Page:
He marveled anew that even here, so far from the city, no desperate fleeing party or lingering scavenger before him had come across the place and stripped it clean. It was well off the main roads south, and in an area where the neighbors would have been rich enough to leave early, before looting became common, but it was still surprising.
He found what he wanted and emerged into the dim light at the front of the store with a bottle of Coke in hand. He seated himself comfortably on one of the checkout counters and reached down beside the cash register to retrieve the bottle opener he kept stashed there. When the cap was pried off the bottle fizzed gratifyingly, which he considered a fairly reliable sign that the stuff was still safe to drink. He looked at it critically, noting that there was only a slight trace of ice, then took a long pull at the bottle before resting it once more on his knee and gazing out the broken window at the barrier of snow beyond.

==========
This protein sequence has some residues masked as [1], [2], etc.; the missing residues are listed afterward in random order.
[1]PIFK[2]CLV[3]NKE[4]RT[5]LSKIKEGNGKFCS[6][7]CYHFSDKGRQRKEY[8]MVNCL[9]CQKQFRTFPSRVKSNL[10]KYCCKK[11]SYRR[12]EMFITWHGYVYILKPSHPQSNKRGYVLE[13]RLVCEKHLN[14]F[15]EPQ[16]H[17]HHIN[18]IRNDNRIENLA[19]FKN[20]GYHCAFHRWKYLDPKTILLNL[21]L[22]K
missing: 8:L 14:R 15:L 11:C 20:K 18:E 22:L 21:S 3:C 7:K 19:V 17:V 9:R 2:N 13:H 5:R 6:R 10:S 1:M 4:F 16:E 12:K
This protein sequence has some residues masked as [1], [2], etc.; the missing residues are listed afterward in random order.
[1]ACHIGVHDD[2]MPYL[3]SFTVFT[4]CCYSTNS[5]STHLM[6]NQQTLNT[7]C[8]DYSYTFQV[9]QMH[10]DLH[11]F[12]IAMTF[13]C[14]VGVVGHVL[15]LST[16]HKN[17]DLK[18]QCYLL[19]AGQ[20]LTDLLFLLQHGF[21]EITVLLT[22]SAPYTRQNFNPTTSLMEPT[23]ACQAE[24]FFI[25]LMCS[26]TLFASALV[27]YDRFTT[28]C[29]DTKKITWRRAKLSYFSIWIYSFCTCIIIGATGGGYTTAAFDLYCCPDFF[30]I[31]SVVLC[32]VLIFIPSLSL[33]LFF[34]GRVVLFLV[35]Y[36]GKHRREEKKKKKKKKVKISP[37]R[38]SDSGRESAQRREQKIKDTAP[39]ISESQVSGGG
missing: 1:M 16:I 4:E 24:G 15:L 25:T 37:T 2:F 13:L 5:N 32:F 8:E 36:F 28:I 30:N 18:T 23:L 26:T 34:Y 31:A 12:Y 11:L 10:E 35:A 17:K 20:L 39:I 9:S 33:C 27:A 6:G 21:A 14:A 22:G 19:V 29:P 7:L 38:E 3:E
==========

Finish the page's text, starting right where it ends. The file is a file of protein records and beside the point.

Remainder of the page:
It was his custom to take a rest like this before getting down to the serious business of gathering supplies and carrying them back home; the cola was a regular part of it, since the journey always made him thirsty and a little weary. He was convinced that the sugar helped provide the energy necessary for the return trip.